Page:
- Young Jerry Ford: Athlete and Citizen by Booraem, Hendrik V
Hendrik Booraem V, the author of several books on the formative years of U.S. presidents, turns his attention to Gerald Ford in his latest work, Young Jerry Ford: Athlete and Citizen. He presents a positive view of Ford, portraying the future president as a clean-cut, “All-American boy” with above average academic and athletic abilities. Grounded in research from the Gerald R. Ford Presidential Library, the Grand Rapids Public Library, and interviews of the former president’s brother and his high school classmates, Booraem credits Ford’s family and Midwestern upbringing, along with his participation in youth organizations and athletics, with supplying him with the necessary moral character to lead the United States during a turbulent time in its history.
Ford was born on July 14, 1913, in the midst of a turbulent marriage between his father, Leslie L. King, and his mother, Dorothy Ayer Gardner. Originally named Leslie L. King, Jr., after his father, and called “Junior” for the majority of his childhood, he remained with his mother after she divorced his father in December of 1913. After briefly living in Chicago, Dorothy and Junior settled in Grand Rapids, Michigan. His mother [End Page 502] joined the local Episcopal Church, where she met Gerald R. Ford. The two married in 1917 and created a stable environment for Junior and his future brothers. Booraem credits Ford’s mother for teaching him the importance of honesty, moderation, and self-control. His stepfather played such an influential part in his life that Junior began referring to himself as “Jerry” during his teenage years and officially changed his name to “Gerald R. Ford, Jr.” after finishing high school. Booraem emphasizes the role of Ford’s mother and stepfather for providing Ford with a moral center, positive character traits, and strong role models.
The author highlights the role sports and activities played in Ford’s childhood and adolescence. His recreational pastimes ranged from swimming at the local YMCA to playing with his brothers and neighborhood friends to taking ballroom dancing classes at his Aunt Marjory’s studio. He was a member of the Boy Scouts of America, achieving the rank of Eagle Scout at the age of fourteen years old in 1927. In addition to these organized pursuits, Ford also had an active social life in high school, helped his mother with household responsibilities and his stepfather at his business, especially during the first years of the Great Depression. Through these aspects of his childhood, Ford is seen as a well-rounded young man with an appreciation for community and a sense of duty.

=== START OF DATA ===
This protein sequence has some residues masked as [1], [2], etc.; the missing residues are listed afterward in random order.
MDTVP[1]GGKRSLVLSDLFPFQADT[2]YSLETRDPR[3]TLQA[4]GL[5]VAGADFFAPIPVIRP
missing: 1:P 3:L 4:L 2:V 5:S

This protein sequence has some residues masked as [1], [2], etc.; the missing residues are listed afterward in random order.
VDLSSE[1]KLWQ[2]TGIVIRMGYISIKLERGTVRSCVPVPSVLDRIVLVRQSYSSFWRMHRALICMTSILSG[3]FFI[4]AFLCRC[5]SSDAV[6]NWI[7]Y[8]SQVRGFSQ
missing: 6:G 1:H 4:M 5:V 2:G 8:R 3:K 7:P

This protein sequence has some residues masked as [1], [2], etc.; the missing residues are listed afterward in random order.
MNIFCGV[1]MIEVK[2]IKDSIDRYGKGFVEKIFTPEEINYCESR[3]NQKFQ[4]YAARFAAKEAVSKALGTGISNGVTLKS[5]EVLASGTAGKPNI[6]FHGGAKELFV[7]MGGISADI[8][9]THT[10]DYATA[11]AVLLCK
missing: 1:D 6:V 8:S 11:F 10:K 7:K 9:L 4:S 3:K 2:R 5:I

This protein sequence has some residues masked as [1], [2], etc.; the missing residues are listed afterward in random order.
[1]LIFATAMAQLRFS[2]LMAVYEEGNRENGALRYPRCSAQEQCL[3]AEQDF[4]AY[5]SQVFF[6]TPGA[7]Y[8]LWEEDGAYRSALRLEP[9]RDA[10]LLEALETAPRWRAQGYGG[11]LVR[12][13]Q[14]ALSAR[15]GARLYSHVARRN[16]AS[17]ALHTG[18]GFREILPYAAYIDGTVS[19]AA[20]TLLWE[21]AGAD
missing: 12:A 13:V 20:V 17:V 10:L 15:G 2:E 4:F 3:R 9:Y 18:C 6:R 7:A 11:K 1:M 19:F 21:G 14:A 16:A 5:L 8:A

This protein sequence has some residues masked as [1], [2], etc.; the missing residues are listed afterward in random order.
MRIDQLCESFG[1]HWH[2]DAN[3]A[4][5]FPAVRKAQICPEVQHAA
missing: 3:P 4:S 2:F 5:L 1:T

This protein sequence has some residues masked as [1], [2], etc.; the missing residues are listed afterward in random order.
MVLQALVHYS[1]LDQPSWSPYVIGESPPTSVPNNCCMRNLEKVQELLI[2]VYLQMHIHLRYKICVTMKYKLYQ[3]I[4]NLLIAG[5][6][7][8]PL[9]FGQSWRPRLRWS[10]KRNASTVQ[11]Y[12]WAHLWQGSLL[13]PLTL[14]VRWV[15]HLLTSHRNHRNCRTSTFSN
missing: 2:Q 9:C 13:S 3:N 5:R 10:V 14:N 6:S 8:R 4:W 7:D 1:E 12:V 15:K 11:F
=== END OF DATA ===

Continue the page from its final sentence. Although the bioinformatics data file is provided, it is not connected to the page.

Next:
Football plays a critical role in Ford’s development. During his high school years, Ford rose from junior varsity to the varsity football squad at South High School, where he earned all-city and all-state honors. After graduation, Ford chose to attend the University of Michigan, where he won the Meyer Morton Trophy for the best freshman player, during sophomore and junior years he served as the backup center on Michigan’s national championship teams in 1932 and 1933, and was a standout player his senior year. After his college career, Ford turned down contract offers from the Green Bay Packers and the Detroit Lions and accepted an assistant coaching position at Yale. He quit his coaching career upon gaining admission to Yale Law School, a move that completely changed the trajectory of his life. According to the author, Ford’s football career instilled a strong work ethic, a sense of fair play, and leadership skills.
Even though Booraem’s overall tone is too hagiographic, he does provide a good sketch of Ford’s early life and the role sports played in it. He also includes a strong demographic outline of Grand Rapids in the 1920s and 1930s, the effects of the Great Depression on the city’s economy, and a wealth of photographs from Ford’s childhood and Grand Rapids during the same era. This book would...